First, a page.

Looking for a brief introduction to contemporary Scottish design? Local Heroes are here with a range of original souvenirs
International arrivals at Edinburgh Airport this summer will be greeted by an exciting new project that aims to reclaim Scottish design from the clutches of the tartan shortbread tin. In a converted shipping container next to the massive EDINBURGH sign, Local Heroes presents a range of bespoke products from a handful of the designers whose work represents the vision and international ambition that has become prevalent in this nation’s design community over the last ten years.
The reasons for this shift are at least twofold. From a practical viewpoint, the internet has made it easier to access markets anywhere in the world. It has facilitated increased ease of production, and allowed brands to create an identity which transcends locale. From a creative point of view, the injection of energy, confidence and ambition that came about in the debates of the Scottish referendum, of our communities discussing and reimagining the shape of the world that we wish to live in, cannot be underestimated.
Local Heroes curator Stacey Hunter is certain that the referendum offered a turning point for the confidence of our creative life. “There’s no doubt in my mind that there was a real change of attitude in the people that work in the creative industries before, during and after the referendum,” she says. “I think there was just a real sense of people recovering or finding a sense of confidence that had been lying dormant.
“Once people started to speculate about what an independent Scotland might be, that speculation sparked ideas of what else might be possible. People started to think about their businesses and their practices a bit differently and be more experimental. They found it easier to collaborate with one another – there was a lot more trust. There’s a general sense of not waiting for permission for someone to say you can go and do something. You can just go and do something.”
Local Heroes sets out to reflect that invigorated design community on the international stage of airport arrivals during the Edinburgh festivals, as part of the Year of Innovation, Architecture & Design. Says Hunter, “Design exhibitions have a really important role to play when it comes to reflecting a culture at a point in time.” This particular exhibition combines an acknowledgement of the realities of the marketplace (these products are for sale) with a curated approach which offers a snapshot of the quality and ambition of Scottish design now.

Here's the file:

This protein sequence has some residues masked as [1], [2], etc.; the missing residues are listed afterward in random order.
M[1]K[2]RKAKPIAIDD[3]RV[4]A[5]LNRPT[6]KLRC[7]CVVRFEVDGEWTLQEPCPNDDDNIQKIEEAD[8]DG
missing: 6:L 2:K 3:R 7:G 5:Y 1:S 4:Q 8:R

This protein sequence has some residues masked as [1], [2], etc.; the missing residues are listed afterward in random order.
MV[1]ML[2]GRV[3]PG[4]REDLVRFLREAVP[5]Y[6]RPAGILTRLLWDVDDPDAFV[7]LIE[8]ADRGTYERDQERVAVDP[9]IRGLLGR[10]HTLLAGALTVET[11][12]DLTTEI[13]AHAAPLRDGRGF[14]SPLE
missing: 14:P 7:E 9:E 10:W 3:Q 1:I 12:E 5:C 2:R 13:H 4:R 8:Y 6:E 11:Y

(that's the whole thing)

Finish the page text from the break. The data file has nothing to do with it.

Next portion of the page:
Funded by Events Scotland and Creative Scotland, each new product’s manufacturing costs were underwritten, allowing the designers to be more experimental and diversify their ranges. Karen Mabon, known for her fantastical scarf designs, used the opportunity to try out making an umbrella. She enjoyed the unusual level of freedom the Local Heroes brief offered. She says, “I love any kind of project that trusts your skill as a designer to add things to the world. To design an object under the brief of a souvenir is liberating and that’s really good for generating new ideas.” Given the ludicrously changeable nature of the Scottish climate, an umbrella / sunshade seemed like the perfect gift to offer to new arrivals to our shores.
Each product in the range has been created bespoke and is available for the first time. Says Hunter, “All the products are designed as souvenirs, and the idea of travel was brought in to as great or as little a degree as the designers wanted.” There’s a maximalist aesthetic on display in many of the pieces, from the bold trio of beach towels from Risotto studio to the brightly coloured geometry of Rebecca Torres’ swimsuit. Even the über minimalist aesthetic of Instrmnt’s watch is given a splash of colour in the form of a packaging collaboration with Risotto.
Warriors studio represent graphic design, with Nummer Wans, a souvenir poster celebrating the inventions of the Scottish nation. Turns out we started Halloween – who knew? Jewellery designers Tom Pigeon have created an acrylic neckpiece that can be worn in the pool, perhaps with your Rebecca Torres swimsuit before drying off with the Risotto towel. Orkney knitwear designer Hilary Grant has made an intricately woven travel blanket out of geelong wool for extra strength and cosiness. Laura Spring and Trakk offer practical products for airport travellers, with a purse for your liquids and a bright waterproof rucksack respectively.
As a whole, the show should go some way to reclaiming and reimagining what 'Scottish design' means. While the editions of the products aren’t limited, the August supply is. There are as few as 25 of some of the pieces, so once they’re gone from the Local Heroes store, they’re gone. Best get along to the airport quick.